Affordable Housing, Construction

In this Chronicle file photo, a framer cuts lumber for the walls of a house off of Slough Creek Drive.

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Bozeman put the call out this week for firms to compete to tell the city what it could do to help make housing affordable.

The city’s asking consultants to draft proposals for a citywide housing need assessment and to build an action plan that guides Bozeman’s Affordable Housing Program for the next five years.

According to the request, the median price for a single family home in Bozeman reached more than $400,000 in March. Paired with that, renting is getting pricier as vacancy rates hold near 0 percent.

“As the cost of living continues to rise in the city, locals are faced with the serious issue of access to affordable housing,” according to the request for proposal, prepared by Bozeman affordable housing program manager Matt Madsen.

Madsen said a needs assessment looks into all the pieces that contribute to a city’s affordability paired with community input. Beyond housing prices, the study will look at things like the cost and availability of land along with transportation systems that connect where people live to jobs, schools and shopping.

Community Development Director Marty Matsen said Bozeman’s due for a needs assessment. The last one wrapped up in early 2012.

“The Bozeman economy was in a really different place than we are now,” he said. “We were talking about the need for workforce housing and the need for housing in general, not necessarily that housing is too expensive.”

That assessment provided the bones of the city’s Affordable Housing Action Plan, which called for 200 new low-income rentals built from 2012 through 2016. Bozeman still hasn’t hit that mark. Since 2012, developers brought 184 low-income rentals to the city — 136 of those units came from one major project.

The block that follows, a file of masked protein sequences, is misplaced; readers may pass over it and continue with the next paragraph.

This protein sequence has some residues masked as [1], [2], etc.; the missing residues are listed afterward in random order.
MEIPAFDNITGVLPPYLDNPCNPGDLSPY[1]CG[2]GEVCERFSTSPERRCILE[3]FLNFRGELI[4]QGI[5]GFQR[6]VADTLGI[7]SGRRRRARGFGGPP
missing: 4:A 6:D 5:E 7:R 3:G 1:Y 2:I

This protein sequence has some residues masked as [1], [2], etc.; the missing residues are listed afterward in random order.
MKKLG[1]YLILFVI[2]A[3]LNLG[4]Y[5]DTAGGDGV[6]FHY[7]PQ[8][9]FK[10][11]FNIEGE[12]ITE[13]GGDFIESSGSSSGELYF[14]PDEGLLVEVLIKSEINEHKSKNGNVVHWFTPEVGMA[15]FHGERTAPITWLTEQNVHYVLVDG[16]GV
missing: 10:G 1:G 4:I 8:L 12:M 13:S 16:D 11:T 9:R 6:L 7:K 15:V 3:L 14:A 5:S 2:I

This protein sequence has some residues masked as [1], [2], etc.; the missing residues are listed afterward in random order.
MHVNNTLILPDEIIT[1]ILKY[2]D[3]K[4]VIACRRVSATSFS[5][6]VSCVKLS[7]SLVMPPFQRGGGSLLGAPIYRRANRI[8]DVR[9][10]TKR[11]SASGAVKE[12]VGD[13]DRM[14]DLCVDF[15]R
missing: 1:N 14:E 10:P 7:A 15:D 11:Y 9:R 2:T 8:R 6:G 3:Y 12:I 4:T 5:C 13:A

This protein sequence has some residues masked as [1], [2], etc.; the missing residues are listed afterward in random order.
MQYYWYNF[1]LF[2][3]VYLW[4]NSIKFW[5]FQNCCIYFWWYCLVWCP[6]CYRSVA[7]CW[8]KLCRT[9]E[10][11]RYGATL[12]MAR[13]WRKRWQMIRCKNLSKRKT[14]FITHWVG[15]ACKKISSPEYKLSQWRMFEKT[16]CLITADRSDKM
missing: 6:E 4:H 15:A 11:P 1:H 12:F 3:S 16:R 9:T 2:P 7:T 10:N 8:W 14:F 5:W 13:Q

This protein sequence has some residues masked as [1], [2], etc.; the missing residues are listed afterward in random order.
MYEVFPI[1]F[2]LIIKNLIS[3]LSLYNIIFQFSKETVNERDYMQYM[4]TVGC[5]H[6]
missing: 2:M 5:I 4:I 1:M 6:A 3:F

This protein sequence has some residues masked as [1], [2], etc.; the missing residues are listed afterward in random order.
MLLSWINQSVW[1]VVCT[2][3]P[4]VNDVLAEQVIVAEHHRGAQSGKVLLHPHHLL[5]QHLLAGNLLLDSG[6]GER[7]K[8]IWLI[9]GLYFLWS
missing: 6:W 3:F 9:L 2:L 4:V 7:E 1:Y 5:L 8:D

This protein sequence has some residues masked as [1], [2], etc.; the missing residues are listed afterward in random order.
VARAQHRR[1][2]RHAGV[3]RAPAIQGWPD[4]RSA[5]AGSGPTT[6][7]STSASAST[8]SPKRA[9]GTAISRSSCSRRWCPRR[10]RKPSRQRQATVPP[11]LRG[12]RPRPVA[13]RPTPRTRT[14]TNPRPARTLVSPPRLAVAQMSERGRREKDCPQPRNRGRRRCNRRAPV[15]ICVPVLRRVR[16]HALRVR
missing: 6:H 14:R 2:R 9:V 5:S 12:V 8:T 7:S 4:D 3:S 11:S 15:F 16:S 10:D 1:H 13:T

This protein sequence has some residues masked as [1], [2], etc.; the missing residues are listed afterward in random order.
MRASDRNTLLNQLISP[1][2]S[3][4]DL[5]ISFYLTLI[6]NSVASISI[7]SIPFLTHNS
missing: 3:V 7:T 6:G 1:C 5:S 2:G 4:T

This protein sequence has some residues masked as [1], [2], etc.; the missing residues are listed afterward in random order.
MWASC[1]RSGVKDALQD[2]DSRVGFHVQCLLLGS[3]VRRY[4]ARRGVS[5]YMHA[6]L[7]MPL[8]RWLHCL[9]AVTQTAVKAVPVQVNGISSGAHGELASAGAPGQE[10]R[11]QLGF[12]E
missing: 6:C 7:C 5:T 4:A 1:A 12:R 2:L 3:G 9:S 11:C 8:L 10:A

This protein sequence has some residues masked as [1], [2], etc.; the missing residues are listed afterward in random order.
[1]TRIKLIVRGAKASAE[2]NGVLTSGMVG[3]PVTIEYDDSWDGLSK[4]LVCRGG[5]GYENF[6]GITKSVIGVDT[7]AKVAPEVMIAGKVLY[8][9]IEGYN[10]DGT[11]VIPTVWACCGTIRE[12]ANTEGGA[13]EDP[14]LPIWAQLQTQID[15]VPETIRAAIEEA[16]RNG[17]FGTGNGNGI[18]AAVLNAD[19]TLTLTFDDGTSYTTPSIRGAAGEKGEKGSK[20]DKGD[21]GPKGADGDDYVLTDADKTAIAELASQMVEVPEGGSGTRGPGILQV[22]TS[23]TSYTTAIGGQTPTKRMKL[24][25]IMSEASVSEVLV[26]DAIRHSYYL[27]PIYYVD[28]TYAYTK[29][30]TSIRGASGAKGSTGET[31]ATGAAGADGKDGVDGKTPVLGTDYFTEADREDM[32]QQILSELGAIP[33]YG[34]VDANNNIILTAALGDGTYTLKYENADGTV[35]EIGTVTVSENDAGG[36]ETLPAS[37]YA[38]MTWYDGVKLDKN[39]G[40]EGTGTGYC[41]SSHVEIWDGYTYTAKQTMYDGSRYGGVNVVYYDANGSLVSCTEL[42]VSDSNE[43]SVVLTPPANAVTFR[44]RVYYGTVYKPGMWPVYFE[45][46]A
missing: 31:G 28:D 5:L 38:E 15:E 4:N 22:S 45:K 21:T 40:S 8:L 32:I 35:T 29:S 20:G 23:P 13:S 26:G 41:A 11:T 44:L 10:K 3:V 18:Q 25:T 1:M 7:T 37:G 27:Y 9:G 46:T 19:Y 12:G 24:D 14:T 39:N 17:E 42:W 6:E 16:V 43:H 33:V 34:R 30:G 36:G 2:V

In 2015, Bozeman leaders created a voluntary ordinance that offered developers an incentive to keep 10 percent of the homes they build below market prices. The city set a benchmark goal of the creation of 27 affordable homes, which as of last year still hadn’t happened.

Last July, the ordinance became a mandate. So far, that’s led to eight affordable homes for those who qualify. As more projects make their way through city planning, Matsen said Bozeman’s stock of affordable housing will start to grow. But he said that’s a slow and relatively unpredictable process.

City leaders are looking for ways outside the mandate to spur affordable housing.

Bozeman’s pool of money for housing will hold roughly $556,400 going into the next budget year, which starts in July. That money’s gone toward things like helping home buyers afford downpayments or reducing developers’ costs of building through impact fee reimbursements.

As commissioners finalized next year’s budget on Monday, they decided to add at least $166,188 to that balance over the next year from the city’s general fund.

Commissioner Terry Cunningham said how those dollars get used is still uncertain.

“The issue is we’re trying to make budget decisions without knowing what the needs are and what the plan is for that money,” Cunningham said Wednesday.

He said the upcoming assessment and action plan needs to help outline what’s next.

The city’s request for proposal went up June 24 and firms have through July 19 to submit ideas. The call for proposal sets a seven-month timeline to complete the job — though it adds shorter timelines are welcome and firms would have to make their case to extend that.

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Katheryn Houghton can be reached at or at 406-582-2628. Follow her on Twitter @K_Hought.

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